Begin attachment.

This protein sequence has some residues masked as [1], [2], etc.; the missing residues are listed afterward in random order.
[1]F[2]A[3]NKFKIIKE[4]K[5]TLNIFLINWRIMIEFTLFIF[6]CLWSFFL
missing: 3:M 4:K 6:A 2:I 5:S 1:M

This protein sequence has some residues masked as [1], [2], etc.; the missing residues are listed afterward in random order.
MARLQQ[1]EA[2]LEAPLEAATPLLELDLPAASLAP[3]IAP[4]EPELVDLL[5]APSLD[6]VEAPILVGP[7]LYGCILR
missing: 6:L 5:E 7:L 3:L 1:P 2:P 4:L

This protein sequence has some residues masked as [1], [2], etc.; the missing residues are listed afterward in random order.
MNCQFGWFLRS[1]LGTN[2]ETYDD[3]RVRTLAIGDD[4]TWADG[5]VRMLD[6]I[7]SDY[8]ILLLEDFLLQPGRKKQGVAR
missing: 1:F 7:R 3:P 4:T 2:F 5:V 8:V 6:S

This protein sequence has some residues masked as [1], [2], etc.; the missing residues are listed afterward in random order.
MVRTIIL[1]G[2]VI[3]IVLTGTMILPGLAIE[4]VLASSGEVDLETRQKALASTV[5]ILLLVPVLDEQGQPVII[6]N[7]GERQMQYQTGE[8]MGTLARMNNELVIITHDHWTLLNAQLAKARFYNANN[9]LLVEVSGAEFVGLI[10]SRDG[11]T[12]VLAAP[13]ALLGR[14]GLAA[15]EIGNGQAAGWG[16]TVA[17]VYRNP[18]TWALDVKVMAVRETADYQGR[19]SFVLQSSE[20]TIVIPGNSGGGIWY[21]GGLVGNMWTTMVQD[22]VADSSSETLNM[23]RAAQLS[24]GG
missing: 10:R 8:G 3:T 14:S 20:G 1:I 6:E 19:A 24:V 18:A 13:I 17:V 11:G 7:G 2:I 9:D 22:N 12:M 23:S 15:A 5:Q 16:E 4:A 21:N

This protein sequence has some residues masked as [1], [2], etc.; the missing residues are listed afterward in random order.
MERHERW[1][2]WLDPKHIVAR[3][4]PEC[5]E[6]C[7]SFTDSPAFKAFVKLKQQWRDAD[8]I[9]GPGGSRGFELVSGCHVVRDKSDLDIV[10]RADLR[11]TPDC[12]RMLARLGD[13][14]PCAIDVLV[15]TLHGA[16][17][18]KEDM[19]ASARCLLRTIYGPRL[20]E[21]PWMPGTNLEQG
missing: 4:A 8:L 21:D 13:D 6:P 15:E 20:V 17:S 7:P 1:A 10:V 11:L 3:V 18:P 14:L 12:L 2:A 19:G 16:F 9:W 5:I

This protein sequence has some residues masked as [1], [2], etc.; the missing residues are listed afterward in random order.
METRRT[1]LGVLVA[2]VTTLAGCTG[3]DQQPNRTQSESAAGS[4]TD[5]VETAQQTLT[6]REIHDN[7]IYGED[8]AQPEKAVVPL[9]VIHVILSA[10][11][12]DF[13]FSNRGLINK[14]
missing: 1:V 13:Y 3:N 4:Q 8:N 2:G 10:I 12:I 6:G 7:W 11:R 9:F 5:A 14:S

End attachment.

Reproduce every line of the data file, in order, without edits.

This protein sequence has some residues masked as [1], [2], etc.; the missing residues are listed afterward in random order.
[1]F[2]A[3]NKFKIIKE[4]K[5]TLNIFLINWRIMIEFTLFIF[6]CLWSFFL
missing: 3:M 4:K 6:A 2:I 5:S 1:M

This protein sequence has some residues masked as [1], [2], etc.; the missing residues are listed afterward in random order.
MARLQQ[1]EA[2]LEAPLEAATPLLELDLPAASLAP[3]IAP[4]EPELVDLL[5]APSLD[6]VEAPILVGP[7]LYGCILR
missing: 6:L 5:E 7:L 3:L 1:P 2:P 4:L

This protein sequence has some residues masked as [1], [2], etc.; the missing residues are listed afterward in random order.
MNCQFGWFLRS[1]LGTN[2]ETYDD[3]RVRTLAIGDD[4]TWADG[5]VRMLD[6]I[7]SDY[8]ILLLEDFLLQPGRKKQGVAR
missing: 1:F 7:R 3:P 4:T 2:F 5:V 8:V 6:S

This protein sequence has some residues masked as [1], [2], etc.; the missing residues are listed afterward in random order.
MVRTIIL[1]G[2]VI[3]IVLTGTMILPGLAIE[4]VLASSGEVDLETRQKALASTV[5]ILLLVPVLDEQGQPVII[6]N[7]GERQMQYQTGE[8]MGTLARMNNELVIITHDHWTLLNAQLAKARFYNANN[9]LLVEVSGAEFVGLI[10]SRDG[11]T[12]VLAAP[13]ALLGR[14]GLAA[15]EIGNGQAAGWG[16]TVA[17]VYRNP[18]TWALDVKVMAVRETADYQGR[19]SFVLQSSE[20]TIVIPGNSGGGIWY[21]GGLVGNMWTTMVQD[22]VADSSSETLNM[23]RAAQLS[24]GG
missing: 10:R 8:G 3:T 14:S 20:G 1:I 6:E 19:A 24:V 18:A 13:I 17:V 11:G 7:G 2:I 9:D 22:N 12:M 23:S 15:A 5:Q 16:E 4:A 21:N

This protein sequence has some residues masked as [1], [2], etc.; the missing residues are listed afterward in random order.
MERHERW[1][2]WLDPKHIVAR[3][4]PEC[5]E[6]C[7]SFTDSPAFKAFVKLKQQWRDAD[8]I[9]GPGGSRGFELVSGCHVVRDKSDLDIV[10]RADLR[11]TPDC[12]RMLARLGD[13][14]PCAIDVLV[15]TLHGA[16][17][18]KEDM[19]ASARCLLRTIYGPRL[20]E[21]PWMPGTNLEQG
missing: 4:A 8:L 21:D 13:D 6:P 15:E 20:V 17:S 7:P 1:A 10:V 11:L 3:V 18:P 14:L 12:L 2:A 19:G 16:F 9:W 5:I

This protein sequence has some residues masked as [1], [2], etc.; the missing residues are listed afterward in random order.
METRRT[1]LGVLVA[2]VTTLAGCTG[3]DQQPNRTQSESAAGS[4]TD[5]VETAQQTLT[6]REIHDN[7]IYGED[8]AQPEKAVVPL[9]VIHVILSA[10][11][12]DF[13]FSNRGLINK[14]
missing: 1:V 13:Y 3:N 4:Q 8:N 2:G 10:I 12:I 6:G 7:W 11:R 9:F 5:A 14:S